box 22/2
16.3. Die letzten
There is, of course, something out of thc way about the Vedrenne¬
Barker matinee season now running so successfully at the Court
Theatre. It is not as other seasons are. The management obviously,
aims at the production of zuperior drama, something a little more
interesting and stimulating than the jest or earnest of conventional
stage-plays. And so we have had“ John Bull’s Other Island,
and very grateful and comforting it has proved. But there was
something a littie strange abeut that brilliant play. Of course it
was unconventional and new as well as wholly delightful. But on
the top of its subtle perfection was laid a thick coat of broad and
easily understood humour, and a large portion of a public which
finds itself bewildered by subtlety, irritated by unconventionality,
and flummoxed by truth, fought (experto crede) for standing-room
in the pit. Perhaps—we are only guessing—Messrs. Vedrenne
and Barker said to themselves: “ This is most gratifying, but, after
all, we have gone in for novelty and unconventionality, and quite
Philistine sort of people insist on coming to this play. What
shall we try next?
No doubt this fanciful reasoning is baseless and unwarranted.
But some such consultation wouid explain the production at the Court
Theatre of yesterday’s triple bill. For the three plays produced
were new and strange enough. Each in its own fashion was a
“ grotesque''—not using the word in an offensive sense. Mr.
W. B. Veats’s“ The Pot of Broth?' a grotesque of nonsensicality,
Herr Arthur Schnitzler’s “ In the Hospital“’ a grotesque of brutality,
and Mr. Bernard Shaw'’s How He Lied to Her Husband'' a
grotesque of sheer, irresponsible, boisterous fun. Mr. Yeats’s play
has already been seen in London. It is a little countryside legend
(Trish, of couxse) of a beggar who sets his wits to fill his stomach,
and wheedles unbeknownst a dinner out of a foolish woman by a
strange tale of a magic stone which makes broth and stirabout and
poteen out of nothing at all, done into the outward semblance of
a one-act play. It is thin and not very diverting. Its sole
recommendation lies in its being, we suppose, an example of the
work of the Pan-Celtic School. Vesterday it was not played con¬
spicuously well, and no more necd be said of it.
Herr Schnitzler’s play, translated by Mr. Christopher Horne, is
a thoroughly Teutonic essay in realistic brutalitv. We sec how
horrible the ward of a German hospital is. Two dying men are always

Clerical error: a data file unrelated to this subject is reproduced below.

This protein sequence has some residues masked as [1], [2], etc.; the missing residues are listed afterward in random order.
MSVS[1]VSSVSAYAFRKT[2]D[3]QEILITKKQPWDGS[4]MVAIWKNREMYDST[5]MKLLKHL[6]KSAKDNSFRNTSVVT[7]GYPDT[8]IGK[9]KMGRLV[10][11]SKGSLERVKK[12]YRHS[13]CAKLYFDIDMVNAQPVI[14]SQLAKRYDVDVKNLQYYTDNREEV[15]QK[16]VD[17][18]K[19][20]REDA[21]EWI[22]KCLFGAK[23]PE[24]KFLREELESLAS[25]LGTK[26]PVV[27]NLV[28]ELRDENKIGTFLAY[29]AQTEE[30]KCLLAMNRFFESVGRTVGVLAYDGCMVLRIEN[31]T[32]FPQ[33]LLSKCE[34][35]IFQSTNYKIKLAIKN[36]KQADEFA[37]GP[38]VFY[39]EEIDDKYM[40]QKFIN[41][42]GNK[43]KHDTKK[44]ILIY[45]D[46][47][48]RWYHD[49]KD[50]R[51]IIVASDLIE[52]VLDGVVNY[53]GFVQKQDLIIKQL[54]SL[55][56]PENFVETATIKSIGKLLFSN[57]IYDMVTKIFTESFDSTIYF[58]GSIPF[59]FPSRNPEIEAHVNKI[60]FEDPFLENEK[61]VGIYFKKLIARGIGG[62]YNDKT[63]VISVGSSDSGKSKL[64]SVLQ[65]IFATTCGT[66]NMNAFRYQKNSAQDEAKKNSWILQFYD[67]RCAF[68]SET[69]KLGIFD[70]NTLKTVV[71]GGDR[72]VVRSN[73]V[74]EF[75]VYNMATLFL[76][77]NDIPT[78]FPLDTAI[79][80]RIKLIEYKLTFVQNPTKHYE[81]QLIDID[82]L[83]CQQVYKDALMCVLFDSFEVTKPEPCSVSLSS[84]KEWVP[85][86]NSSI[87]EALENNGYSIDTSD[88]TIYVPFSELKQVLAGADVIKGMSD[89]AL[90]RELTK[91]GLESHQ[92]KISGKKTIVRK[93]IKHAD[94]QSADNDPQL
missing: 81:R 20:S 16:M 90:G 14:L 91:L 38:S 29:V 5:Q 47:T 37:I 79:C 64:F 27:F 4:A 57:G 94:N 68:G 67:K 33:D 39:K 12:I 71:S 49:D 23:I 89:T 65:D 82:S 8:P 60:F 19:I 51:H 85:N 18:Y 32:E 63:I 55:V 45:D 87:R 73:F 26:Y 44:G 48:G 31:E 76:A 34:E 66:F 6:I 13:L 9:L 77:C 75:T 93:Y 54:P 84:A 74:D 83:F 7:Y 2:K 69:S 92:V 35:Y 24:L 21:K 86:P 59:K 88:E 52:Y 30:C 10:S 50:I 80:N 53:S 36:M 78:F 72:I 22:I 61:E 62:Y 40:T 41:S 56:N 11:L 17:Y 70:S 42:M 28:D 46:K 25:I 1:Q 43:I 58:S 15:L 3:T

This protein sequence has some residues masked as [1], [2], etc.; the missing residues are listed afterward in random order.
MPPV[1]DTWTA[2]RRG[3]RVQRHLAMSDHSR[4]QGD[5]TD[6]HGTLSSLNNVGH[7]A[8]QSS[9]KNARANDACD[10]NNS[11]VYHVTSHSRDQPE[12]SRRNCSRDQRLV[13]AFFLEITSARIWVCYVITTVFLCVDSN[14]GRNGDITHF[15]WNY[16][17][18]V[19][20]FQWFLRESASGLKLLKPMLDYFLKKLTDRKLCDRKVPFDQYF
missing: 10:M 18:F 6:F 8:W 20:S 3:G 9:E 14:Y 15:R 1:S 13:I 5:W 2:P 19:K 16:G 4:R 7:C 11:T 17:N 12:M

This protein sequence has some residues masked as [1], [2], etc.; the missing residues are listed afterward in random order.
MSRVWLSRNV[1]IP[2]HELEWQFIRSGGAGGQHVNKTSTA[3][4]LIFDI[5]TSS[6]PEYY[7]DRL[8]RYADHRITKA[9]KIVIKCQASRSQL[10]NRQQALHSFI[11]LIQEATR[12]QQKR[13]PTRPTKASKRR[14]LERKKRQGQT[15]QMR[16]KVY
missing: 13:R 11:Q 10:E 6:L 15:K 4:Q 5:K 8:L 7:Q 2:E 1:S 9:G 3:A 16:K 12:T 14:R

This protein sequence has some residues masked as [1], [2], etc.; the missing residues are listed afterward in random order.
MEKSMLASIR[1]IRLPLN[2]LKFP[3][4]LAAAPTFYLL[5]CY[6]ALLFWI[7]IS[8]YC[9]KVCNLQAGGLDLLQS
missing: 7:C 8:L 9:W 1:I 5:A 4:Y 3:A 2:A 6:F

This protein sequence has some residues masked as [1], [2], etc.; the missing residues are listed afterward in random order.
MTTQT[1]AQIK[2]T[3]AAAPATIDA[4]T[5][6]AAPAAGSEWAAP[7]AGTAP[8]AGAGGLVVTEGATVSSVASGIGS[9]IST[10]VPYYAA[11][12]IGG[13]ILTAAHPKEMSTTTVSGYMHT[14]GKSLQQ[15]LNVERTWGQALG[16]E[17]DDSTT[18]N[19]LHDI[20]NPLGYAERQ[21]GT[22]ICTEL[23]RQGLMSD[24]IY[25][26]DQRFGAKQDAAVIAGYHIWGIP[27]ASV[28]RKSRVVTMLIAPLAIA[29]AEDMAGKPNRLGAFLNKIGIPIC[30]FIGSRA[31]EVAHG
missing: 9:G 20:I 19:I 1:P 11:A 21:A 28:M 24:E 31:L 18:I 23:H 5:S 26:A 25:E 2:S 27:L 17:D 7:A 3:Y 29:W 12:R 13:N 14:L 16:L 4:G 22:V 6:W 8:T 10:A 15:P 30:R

on the stage. One—a consumptive—not Content with coughing and
gulping and looking deathly, goes one better bv imitating—he is an
actor—the death-throes of other patients. The other dies con¬
tinually—we should guess from angina pectoris. There is a thread
of plot to give an excuse for the horrors in the story of a revenge
planned by the angina patient as a last consolation of the religion
of hate and frustrated hy some nobler instinct at the last moment.
But the story is sufliciently vague and the dying is the thing. The
play is forcible enough in a brutal way. It could be guaranteed to
send persons suffering from the fashionable nervous troubles home
to fits or strokes. It would certainly terrify children, it might
weaken ill-balanced minds, and it ought to disgust sane and healthy
playgoers. As an experiment it may be very well. But it might
have been kept for the private enthusiasms of the Stage Socie'y.
It is to be hoped and expected that it will never find its way into
an ordinary bill. It was admirably played. Mr. J. D. Beveridge
as the angina patient and Mr. George Trollope (vastly different from
the admirable Hodson of“ John Bull’s Other Island'') as the con¬
sumptive gave powerful and gruesome performances.
Their art
gave the play an extra shudder, and dislike of the play did not
hinder admiration of their acting.
Finally, to take the nasty taste away,“ How He Lied to Her
Husband?' laid the house back in its seats shaking with laughter.
Here was Mr. Bernard Shaw tilting at evernbody and every¬
thing, making paradoxical fun of the conventional two men and
one woman play, taking pot-shots at himself, at“ Candida,' at
decadent poets, prosperous City men, South Kensington's smart set,
cutting a hundred capers with boisterous enjoyment and filling a
short forty minutes with pungent wit, rollicking humour, and knock¬
about fun. This was worth all the rest, and no wonder the play
“ caught on in America. It was most justly interpreted by Miss
Gertrude Kingston (charming, gay, and quite in the picture), Mr.
Granville Barker (as a rollicking parody of Eugene in“ Candida),
and Mr. A. G. Poulton (as a typical City man with fantastic notions
of the advantages of marriage).
Dne would certainly like to go
to andther of these matinees-and to come in for the last of the three